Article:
But back to Harriet, if you’re interested in old barns and/or enjoy the photos posted here, stop by her website at barnsofsibleycounty.com. You may even want to consider purchasing one (or two or more) of Harriet’s barn books as a Christmas gift/gifts.

Even if you’re not from Sibley County where these barns were photographed, I promise you will enjoy these barn and other rural photos. One of my favorite images in Harriet’s books shows a herd of Holsteins gazing at her from behind a barbed wire fence with a farm site, including a red barn, in the background.

I’ll bring you some of Harriet’s stunning barn photos in the future.

But for today, this photographer is graciously allowing me to showcase several images taken on Saturday, after a major winter storm dumped up to a foot of snow on some parts of Minnesota. Harriet truly captures the beauty of this snowfall. And that is what we Minnesotans sometimes need—to see the beauty rather than all the hard work and inconveniences a major snowfall creates in our lives.

Enjoy and thank you, Harriet, for allowing me to share your photos on Minnesota Prairie Roots.

Farm equipment engulfed in snow makes for a scenic image.

St. John's Catholic Church in Faxon Township, Sibley County, dates back to the 1870s. It is often called "St. John's in the cornfield," Harriet says, because cornfields typically surround the church during the growing season.

Harriet didn't tell me where she shot this outdoor Christmas tree. But isn't it beautiful?

Text © Copyright 2010 Audrey Kletscher Helbling

Photos © Copyright 2010 Harriet Traxler


Photographing barns November 19, 2010


A barn between Morristown and Waseca in a photo I shot last Sunday.


HARRIET TRAXLER OF CARVER has done exactly what I would someday like to accomplish. She has photographed a county full of barns and self-published 19 books, including two versions of Barns of Sibley County and books for each of the county’s 17 townships. She’s also created a 2011 barn calendar.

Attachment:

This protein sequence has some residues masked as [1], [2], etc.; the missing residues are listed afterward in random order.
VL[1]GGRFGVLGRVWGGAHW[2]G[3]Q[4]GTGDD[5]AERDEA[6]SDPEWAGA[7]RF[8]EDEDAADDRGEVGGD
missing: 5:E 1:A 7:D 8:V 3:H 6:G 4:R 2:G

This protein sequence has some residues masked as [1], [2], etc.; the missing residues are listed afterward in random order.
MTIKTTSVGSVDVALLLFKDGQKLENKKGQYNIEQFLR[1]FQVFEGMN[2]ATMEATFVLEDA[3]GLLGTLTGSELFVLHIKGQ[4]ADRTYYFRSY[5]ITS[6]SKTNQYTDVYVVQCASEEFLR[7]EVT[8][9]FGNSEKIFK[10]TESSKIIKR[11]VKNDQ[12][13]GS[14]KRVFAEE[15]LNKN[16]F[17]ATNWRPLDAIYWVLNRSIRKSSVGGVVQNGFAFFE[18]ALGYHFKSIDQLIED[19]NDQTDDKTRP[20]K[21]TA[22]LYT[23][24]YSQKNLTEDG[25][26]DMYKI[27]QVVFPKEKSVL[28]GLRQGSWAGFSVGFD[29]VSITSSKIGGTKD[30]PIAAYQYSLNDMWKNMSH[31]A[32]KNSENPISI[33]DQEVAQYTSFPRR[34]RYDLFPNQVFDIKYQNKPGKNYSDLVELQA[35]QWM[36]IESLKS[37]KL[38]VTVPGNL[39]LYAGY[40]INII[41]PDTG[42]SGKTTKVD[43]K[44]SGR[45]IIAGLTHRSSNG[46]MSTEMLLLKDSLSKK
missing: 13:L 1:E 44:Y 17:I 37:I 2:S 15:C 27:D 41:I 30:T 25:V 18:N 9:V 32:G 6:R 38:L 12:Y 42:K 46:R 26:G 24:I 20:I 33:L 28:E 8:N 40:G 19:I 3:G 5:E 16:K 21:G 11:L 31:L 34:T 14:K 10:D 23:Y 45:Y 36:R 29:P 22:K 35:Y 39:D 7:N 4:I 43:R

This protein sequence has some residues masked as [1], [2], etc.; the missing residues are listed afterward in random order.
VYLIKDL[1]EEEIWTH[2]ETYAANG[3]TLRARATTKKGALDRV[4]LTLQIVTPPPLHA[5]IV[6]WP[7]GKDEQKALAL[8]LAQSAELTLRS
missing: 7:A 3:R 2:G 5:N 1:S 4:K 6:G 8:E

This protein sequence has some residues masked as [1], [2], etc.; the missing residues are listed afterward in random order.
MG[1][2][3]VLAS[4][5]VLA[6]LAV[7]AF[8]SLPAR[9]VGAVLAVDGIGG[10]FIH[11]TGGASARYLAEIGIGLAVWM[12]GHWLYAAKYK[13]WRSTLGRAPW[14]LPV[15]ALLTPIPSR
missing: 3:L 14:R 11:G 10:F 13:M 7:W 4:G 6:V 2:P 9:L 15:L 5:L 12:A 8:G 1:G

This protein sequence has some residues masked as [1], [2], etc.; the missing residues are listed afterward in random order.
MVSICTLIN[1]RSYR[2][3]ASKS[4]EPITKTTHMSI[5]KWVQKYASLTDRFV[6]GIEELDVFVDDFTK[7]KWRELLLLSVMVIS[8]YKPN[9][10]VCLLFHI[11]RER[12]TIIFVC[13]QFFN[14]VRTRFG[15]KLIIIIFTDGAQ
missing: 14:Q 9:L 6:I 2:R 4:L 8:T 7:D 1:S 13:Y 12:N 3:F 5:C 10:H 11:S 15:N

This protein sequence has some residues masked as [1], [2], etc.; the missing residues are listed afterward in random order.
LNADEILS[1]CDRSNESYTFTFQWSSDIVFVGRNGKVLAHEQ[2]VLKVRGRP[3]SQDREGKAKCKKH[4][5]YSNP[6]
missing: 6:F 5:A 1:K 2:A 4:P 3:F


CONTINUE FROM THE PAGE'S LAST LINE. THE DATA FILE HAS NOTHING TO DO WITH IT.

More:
Traxler photographed 1,100-plus barns.

I’ll write more about Traxler’s barn project in a future post because I’ve only skimmed two of her books. The pair just arrived in my mailbox yesterday.

But I’m so giddy about what I’ve seen that I couldn’t wait to tell you. Anyone who loves old barns will absolutely appreciate Traxler’s books and her efforts to preserve barns through photography.

Now that I’ve shared my excitement over those barn books, I’ll show you a few more barn photos that I shot last Sunday along Rice County Highway 16 and Waseca County Highway 7 between Morristown and Waseca. These were taken through car windows—no waiting for the right lighting, no stopping to compose them. They are what they are and I think worthy of sharing with you. Enjoy.



Barn along Waseca County Highway 7



The driver's side rear car window frames this barn scene in a quick shot.



A machine shed with a barn-like appearance. Love the roof line.



Near the intersection of Waseca County Highway 7 and Minnesota Highway 13.


© Copyright 2010 Audrey Kletscher Helbling